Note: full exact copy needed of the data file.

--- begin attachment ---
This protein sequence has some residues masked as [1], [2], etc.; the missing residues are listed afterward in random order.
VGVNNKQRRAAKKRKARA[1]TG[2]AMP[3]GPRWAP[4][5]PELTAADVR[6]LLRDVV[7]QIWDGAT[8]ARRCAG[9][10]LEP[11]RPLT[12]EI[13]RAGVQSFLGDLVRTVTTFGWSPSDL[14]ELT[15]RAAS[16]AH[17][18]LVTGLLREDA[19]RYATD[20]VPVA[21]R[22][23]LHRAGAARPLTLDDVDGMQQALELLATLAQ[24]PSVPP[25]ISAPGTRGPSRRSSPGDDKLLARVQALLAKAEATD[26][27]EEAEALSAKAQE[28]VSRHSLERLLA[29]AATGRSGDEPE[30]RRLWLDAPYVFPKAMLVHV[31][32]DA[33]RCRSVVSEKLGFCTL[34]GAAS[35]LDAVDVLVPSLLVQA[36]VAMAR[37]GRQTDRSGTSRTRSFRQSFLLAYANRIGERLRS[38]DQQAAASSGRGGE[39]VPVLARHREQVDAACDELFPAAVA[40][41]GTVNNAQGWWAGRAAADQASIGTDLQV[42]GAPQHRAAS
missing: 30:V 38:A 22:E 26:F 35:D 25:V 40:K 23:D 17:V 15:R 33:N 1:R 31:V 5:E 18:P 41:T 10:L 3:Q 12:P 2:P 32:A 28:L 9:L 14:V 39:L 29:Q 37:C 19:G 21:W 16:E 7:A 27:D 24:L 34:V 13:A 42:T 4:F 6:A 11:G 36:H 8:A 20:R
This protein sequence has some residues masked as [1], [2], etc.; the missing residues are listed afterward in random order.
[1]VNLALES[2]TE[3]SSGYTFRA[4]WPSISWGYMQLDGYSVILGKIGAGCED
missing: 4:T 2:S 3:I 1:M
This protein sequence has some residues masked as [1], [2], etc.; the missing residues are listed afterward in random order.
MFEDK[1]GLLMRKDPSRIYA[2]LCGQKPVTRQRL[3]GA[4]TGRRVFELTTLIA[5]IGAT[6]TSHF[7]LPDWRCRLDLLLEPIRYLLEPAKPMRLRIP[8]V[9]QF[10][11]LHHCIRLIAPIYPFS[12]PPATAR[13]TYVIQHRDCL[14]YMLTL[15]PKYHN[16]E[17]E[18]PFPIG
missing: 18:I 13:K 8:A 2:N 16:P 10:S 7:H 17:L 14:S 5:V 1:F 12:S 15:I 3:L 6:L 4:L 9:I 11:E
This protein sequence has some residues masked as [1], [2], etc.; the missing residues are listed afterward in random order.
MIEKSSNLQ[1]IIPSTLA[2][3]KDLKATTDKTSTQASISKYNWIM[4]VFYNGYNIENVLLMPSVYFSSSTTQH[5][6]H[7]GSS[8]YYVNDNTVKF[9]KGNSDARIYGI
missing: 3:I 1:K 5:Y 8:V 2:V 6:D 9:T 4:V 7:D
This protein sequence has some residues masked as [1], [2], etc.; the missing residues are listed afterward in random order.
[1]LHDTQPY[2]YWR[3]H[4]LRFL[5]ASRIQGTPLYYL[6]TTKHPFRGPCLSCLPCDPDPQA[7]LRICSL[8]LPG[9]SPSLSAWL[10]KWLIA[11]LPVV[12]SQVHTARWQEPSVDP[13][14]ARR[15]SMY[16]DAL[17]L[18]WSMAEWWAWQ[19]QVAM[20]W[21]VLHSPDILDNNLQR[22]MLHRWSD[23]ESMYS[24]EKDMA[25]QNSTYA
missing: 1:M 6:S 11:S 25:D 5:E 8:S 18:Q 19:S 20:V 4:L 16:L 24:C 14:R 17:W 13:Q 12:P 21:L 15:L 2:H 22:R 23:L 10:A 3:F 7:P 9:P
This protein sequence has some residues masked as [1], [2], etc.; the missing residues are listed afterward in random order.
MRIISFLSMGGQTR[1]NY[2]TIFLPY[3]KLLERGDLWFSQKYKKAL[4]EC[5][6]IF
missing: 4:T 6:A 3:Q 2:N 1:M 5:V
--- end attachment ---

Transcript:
This protein sequence has some residues masked as [1], [2], etc.; the missing residues are listed afterward in random order.
VGVNNKQRRAAKKRKARA[1]TG[2]AMP[3]GPRWAP[4][5]PELTAADVR[6]LLRDVV[7]QIWDGAT[8]ARRCAG[9][10]LEP[11]RPLT[12]EI[13]RAGVQSFLGDLVRTVTTFGWSPSDL[14]ELT[15]RAAS[16]AH[17][18]LVTGLLREDA[19]RYATD[20]VPVA[21]R[22][23]LHRAGAARPLTLDDVDGMQQALELLATLAQ[24]PSVPP[25]ISAPGTRGPSRRSSPGDDKLLARVQALLAKAEATD[26][27]EEAEALSAKAQE[28]VSRHSLERLLA[29]AATGRSGDEPE[30]RRLWLDAPYVFPKAMLVHV[31][32]DA[33]RCRSVVSEKLGFCTL[34]GAAS[35]LDAVDVLVPSLLVQA[36]VAMAR[37]GRQTDRSGTSRTRSFRQSFLLAYANRIGERLRS[38]DQQAAASSGRGGE[39]VPVLARHREQVDAACDELFPAAVA[40][41]GTVNNAQGWWAGRAAADQASIGTDLQV[42]GAPQHRAAS
missing: 30:V 38:A 22:E 26:F 35:D 25:V 40:K 23:D 17:V 15:R 33:N 1:R 31:V 5:E 18:P 41:T 10:L 3:Q 12:P 2:P 32:A 28:L 9:L 14:V 39:L 29:Q 37:C 19:G 21:W 16:E 7:A 27:D 24:L 34:V 13:A 42:T 4:F 6:A 11:G 36:H 8:A 20:R
This protein sequence has some residues masked as [1], [2], etc.; the missing residues are listed afterward in random order.
[1]VNLALES[2]TE[3]SSGYTFRA[4]WPSISWGYMQLDGYSVILGKIGAGCED
missing: 4:T 2:S 3:I 1:M
This protein sequence has some residues masked as [1], [2], etc.; the missing residues are listed afterward in random order.
MFEDK[1]GLLMRKDPSRIYA[2]LCGQKPVTRQRL[3]GA[4]TGRRVFELTTLIA[5]IGAT[6]TSHF[7]LPDWRCRLDLLLEPIRYLLEPAKPMRLRIP[8]V[9]QF[10][11]LHHCIRLIAPIYPFS[12]PPATAR[13]TYVIQHRDCL[14]YMLTL[15]PKYHN[16]E[17]E[18]PFPIG
missing: 18:I 13:K 8:A 2:N 16:P 10:S 7:H 17:L 14:S 5:V 1:F 12:S 15:I 3:L 6:L 4:L 9:I 11:E
This protein sequence has some residues masked as [1], [2], etc.; the missing residues are listed afterward in random order.
MIEKSSNLQ[1]IIPSTLA[2][3]KDLKATTDKTSTQASISKYNWIM[4]VFYNGYNIENVLLMPSVYFSSSTTQH[5][6]H[7]GSS[8]YYVNDNTVKF[9]KGNSDARIYGI
missing: 3:I 1:K 5:Y 8:V 2:V 6:D 9:T 4:V 7:D
This protein sequence has some residues masked as [1], [2], etc.; the missing residues are listed afterward in random order.
[1]LHDTQPY[2]YWR[3]H[4]LRFL[5]ASRIQGTPLYYL[6]TTKHPFRGPCLSCLPCDPDPQA[7]LRICSL[8]LPG[9]SPSLSAWL[10]KWLIA[11]LPVV[12]SQVHTARWQEPSVDP[13][14]ARR[15]SMY[16]DAL[17]L[18]WSMAEWWAWQ[19]QVAM[20]W[21]VLHSPDILDNNLQR[22]MLHRWSD[23]ESMYS[24]EKDMA[25]QNSTYA
missing: 1:M 6:S 11:S 25:D 5:E 8:S 18:Q 19:S 20:V 4:L 16:L 24:C 14:R 17:W 13:Q 12:P 21:L 15:L 2:H 22:R 23:L 10:A 3:F 7:P 9:P
This protein sequence has some residues masked as [1], [2], etc.; the missing residues are listed afterward in random order.
MRIISFLSMGGQTR[1]NY[2]TIFLPY[3]KLLERGDLWFSQKYKKAL[4]EC[5][6]IF
missing: 4:T 6:A 3:Q 2:N 1:M 5:V